Academic journal article Journal of European Studies

French Catholic Intellectuals during the Occupation

Academic journal article Journal of European Studies

French Catholic Intellectuals during the Occupation

Article excerpt

Among the images of chagrin and pitie, the tales of bravery and treachery, little is to be heard of the French Catholic intellectuals. Even in the post-war polemics which intermittently summoned one or other of them to declare 'dans quel camp etes-vous?'[1] there is no resounding myth of their war-time record, and no convenient summary account of their actions during the period. The starting point of this study is therefore to ask: what did French Catholic intellectuals do during the Occupation? The question appears simple enough, but on examination the simple answers appear misleading and the others are frustratingly complex. Perhaps that is why it has so rarely been addressed. But in addressing it, I hope to draw out other unspoken questions which lay beneath it.

If the question were posed to a French Catholic intellectual, a likely response would be to ask a question in return: who wants to know and why? It would be a reasonable response in the circumstances, not merely to raise a general question of ulterior motives, but to remind the inquirer that the question has a history.

What people did during the Occupation, or what their forebears did, has been a matter of controversy and polemic in France since 1944. Although the heyday of honours and punishments is long past, the events of fifty years ago still arouse public controversy and even still reach the courts, most notably with the trial of Klaus Barbie. To a remarkable extent, the history of the period is still viewed through the polarity of Resistance and Collaboration. This provides the basic structure for polemic in France (for or against), as well as for much of the interest these events still hold for foreign commentators. The difference lies in what is at stake. For the French it is a matter of political importance, involving the constitutive narrative of their post-war national identity. For the rest of us it is a matter of curiosity, involving a moral tale of good and evil. In either case, the historical analysis, however painstaking and complex, subserves moral or political judgement, which in this context is disarmingly simple.

The extent to which historical analysis can avoid partisanship is a perpetual question, but the history of the Occupation period is especially exposed to it. Every French account of the 'annees noires' contains both passion and, implicitly or explicitly, the judgments which derive from it. The excellent standard history of the period by Jean-Pierre Azema begins by recognizing the problem:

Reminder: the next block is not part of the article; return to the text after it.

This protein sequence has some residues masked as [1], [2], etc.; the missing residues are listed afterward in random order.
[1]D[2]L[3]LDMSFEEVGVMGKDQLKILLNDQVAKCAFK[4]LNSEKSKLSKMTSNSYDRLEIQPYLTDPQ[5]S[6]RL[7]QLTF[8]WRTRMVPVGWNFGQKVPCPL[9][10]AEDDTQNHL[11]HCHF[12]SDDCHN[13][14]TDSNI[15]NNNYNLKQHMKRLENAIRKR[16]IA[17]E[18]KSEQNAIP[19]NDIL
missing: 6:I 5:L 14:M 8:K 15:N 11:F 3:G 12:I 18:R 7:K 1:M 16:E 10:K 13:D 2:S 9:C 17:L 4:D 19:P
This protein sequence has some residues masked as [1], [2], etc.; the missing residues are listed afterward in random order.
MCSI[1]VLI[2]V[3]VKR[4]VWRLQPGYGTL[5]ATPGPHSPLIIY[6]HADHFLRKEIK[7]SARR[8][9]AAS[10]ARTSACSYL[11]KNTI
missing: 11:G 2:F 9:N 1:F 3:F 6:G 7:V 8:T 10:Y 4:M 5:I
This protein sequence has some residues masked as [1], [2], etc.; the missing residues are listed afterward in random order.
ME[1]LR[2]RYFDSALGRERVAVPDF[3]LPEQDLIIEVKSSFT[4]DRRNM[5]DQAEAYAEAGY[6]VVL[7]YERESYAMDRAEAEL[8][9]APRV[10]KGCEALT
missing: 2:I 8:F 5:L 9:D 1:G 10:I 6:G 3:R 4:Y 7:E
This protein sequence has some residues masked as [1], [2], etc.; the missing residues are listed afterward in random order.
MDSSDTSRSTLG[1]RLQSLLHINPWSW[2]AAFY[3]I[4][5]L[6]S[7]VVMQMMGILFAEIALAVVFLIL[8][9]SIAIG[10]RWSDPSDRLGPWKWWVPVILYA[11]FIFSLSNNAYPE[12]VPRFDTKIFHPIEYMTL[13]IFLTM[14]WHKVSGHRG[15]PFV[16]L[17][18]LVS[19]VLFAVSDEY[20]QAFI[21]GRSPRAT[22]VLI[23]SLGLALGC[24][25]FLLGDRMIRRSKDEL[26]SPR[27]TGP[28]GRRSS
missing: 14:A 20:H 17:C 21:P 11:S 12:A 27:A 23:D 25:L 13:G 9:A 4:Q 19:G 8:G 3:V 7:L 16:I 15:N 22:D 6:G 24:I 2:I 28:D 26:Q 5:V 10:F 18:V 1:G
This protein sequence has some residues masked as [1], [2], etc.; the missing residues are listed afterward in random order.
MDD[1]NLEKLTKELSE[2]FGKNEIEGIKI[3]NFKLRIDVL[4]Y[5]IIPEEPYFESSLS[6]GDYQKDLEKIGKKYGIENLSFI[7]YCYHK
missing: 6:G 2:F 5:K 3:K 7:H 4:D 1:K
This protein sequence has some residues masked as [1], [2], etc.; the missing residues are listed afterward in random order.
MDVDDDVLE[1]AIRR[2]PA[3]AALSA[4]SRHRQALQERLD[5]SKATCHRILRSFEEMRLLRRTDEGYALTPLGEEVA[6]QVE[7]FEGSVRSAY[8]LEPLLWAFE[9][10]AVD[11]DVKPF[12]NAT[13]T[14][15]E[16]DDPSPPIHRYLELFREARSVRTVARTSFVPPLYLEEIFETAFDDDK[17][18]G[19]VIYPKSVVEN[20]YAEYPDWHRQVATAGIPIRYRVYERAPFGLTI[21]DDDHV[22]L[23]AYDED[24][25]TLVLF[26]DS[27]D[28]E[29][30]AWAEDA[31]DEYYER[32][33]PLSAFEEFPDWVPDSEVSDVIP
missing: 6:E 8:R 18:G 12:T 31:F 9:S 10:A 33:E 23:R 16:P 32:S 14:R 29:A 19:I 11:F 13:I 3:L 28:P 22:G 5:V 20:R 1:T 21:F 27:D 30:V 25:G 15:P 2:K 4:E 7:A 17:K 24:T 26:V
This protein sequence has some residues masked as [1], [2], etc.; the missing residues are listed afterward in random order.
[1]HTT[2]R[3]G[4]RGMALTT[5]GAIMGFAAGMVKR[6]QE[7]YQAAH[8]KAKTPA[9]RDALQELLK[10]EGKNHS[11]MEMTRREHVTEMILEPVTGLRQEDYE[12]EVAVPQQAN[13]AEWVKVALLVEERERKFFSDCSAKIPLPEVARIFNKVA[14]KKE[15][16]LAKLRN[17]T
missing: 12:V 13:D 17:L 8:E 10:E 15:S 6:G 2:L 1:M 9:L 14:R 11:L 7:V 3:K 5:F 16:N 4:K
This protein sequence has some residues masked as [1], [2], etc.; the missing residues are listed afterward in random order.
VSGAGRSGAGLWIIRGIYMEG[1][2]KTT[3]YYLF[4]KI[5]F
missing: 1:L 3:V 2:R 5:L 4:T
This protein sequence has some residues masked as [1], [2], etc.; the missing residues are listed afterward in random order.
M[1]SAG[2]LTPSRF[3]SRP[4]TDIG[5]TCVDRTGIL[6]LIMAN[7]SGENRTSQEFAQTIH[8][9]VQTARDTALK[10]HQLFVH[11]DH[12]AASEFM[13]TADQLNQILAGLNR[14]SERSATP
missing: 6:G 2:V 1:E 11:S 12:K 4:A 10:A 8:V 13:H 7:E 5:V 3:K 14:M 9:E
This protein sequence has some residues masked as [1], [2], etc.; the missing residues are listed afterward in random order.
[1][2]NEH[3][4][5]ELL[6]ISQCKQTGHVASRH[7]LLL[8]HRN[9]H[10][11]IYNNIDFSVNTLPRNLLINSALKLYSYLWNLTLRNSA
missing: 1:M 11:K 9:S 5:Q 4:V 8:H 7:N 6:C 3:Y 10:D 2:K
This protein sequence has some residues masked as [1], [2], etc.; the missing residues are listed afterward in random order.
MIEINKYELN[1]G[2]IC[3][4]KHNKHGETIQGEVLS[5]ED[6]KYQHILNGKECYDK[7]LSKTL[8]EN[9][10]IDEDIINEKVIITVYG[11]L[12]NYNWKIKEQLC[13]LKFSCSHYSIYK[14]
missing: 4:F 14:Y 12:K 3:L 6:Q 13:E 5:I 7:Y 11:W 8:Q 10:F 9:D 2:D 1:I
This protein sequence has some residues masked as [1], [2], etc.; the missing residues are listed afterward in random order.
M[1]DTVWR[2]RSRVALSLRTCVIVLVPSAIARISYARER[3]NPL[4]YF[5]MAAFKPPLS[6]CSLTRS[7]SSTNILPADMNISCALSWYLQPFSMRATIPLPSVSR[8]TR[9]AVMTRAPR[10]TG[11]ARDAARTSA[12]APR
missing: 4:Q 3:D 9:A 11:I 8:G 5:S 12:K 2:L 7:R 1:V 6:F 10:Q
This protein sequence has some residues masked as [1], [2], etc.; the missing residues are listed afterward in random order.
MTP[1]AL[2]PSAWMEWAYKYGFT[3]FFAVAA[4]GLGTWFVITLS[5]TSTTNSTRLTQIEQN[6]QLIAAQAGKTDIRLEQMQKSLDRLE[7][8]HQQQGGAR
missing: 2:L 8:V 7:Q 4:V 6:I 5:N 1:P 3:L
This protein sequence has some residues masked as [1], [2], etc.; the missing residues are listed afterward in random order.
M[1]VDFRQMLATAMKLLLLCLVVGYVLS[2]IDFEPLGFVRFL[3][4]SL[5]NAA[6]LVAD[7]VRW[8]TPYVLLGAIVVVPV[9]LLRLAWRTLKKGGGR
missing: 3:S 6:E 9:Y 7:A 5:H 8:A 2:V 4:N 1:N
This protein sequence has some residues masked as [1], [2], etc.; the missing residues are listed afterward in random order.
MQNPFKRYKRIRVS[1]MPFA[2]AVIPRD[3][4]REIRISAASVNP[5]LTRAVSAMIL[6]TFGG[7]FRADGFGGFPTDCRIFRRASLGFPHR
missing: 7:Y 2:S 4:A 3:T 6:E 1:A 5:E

L'auteur avait trois ans en 1940, il se refuse a etre un donneur de

lecons ou a se transformer en procureur; il n'entend pourtant pas se

poser en spectateur desincarne, car il a, lui aussi, son mot a dire.[2] Having largely avoided the pitfalls of settling scores, Azema nonetheless concludes with a moving homage to the militants of the Resistance, including a quotation from Stanley Hoffman remembering his own personal debt to one of their number, and incidentally reminding us that English-speaking historians of the Occupation may also speak with more than usual passion.

The opposition between Resistance and Collaboration was a crucial characteristic of the Occupation period. Since 1944 it has exercised such emotional and imaginative power that it has dominated all other aspects of the history of the period. Consequently, an apparently simple question like 'what did Catholic intellectuals do?' inescapably implies the more specific question 'did they resist or collaborate?'. Posed in this way, there are potentially simple answers, of course: that they mostly entered the Resistance, or that they mainly supported Vichy, or that they were mainly divided on the matter. In respect of particular individuals, such issues were vigorously argued in the early post-war period and have been intermittently refined since that time. The same cannot be said of Catholic intellectuals as a group, and it will be more productive to suspend such matters of judgement for a time at least, in order to be able to see other, less peremptory dimensions of the question. …

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